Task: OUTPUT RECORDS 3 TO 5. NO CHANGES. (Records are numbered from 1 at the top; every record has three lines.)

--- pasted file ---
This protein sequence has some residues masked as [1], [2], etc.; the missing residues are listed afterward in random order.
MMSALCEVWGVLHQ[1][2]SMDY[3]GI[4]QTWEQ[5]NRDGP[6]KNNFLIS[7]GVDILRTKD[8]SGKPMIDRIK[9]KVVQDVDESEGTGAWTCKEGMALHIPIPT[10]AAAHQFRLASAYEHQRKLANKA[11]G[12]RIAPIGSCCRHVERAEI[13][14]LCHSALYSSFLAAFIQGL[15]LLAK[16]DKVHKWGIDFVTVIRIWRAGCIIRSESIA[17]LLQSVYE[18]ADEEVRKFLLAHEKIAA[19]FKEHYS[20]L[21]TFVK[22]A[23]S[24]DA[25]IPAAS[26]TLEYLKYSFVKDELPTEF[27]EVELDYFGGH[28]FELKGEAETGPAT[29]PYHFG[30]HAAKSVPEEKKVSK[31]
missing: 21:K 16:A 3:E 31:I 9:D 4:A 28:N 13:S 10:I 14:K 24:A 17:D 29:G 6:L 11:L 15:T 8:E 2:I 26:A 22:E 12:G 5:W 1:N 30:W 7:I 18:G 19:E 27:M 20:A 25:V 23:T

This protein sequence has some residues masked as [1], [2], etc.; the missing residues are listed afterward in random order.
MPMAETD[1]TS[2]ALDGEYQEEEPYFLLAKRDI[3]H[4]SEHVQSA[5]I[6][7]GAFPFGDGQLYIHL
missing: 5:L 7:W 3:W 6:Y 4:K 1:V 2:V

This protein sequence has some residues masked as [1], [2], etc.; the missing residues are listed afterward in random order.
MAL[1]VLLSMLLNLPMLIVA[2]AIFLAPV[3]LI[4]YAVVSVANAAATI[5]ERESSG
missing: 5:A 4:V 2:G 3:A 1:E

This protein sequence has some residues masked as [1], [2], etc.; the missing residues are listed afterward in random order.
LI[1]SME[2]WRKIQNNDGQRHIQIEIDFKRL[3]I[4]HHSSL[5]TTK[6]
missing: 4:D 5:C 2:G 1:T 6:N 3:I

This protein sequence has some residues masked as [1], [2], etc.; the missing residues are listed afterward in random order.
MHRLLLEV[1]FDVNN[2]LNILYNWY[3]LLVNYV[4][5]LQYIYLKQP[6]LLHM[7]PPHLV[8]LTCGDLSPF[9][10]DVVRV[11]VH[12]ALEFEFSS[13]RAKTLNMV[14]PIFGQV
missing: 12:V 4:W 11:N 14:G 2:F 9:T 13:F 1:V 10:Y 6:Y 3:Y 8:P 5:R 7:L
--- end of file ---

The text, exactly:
This protein sequence has some residues masked as [1], [2], etc.; the missing residues are listed afterward in random order.
MAL[1]VLLSMLLNLPMLIVA[2]AIFLAPV[3]LI[4]YAVVSVANAAATI[5]ERESSG
missing: 5:A 4:V 2:G 3:A 1:E

This protein sequence has some residues masked as [1], [2], etc.; the missing residues are listed afterward in random order.
LI[1]SME[2]WRKIQNNDGQRHIQIEIDFKRL[3]I[4]HHSSL[5]TTK[6]
missing: 4:D 5:C 2:G 1:T 6:N 3:I

This protein sequence has some residues masked as [1], [2], etc.; the missing residues are listed afterward in random order.
MHRLLLEV[1]FDVNN[2]LNILYNWY[3]LLVNYV[4][5]LQYIYLKQP[6]LLHM[7]PPHLV[8]LTCGDLSPF[9][10]DVVRV[11]VH[12]ALEFEFSS[13]RAKTLNMV[14]PIFGQV
missing: 12:V 4:W 11:N 14:G 2:F 9:T 13:F 1:V 10:Y 6:Y 3:Y 8:P 5:R 7:L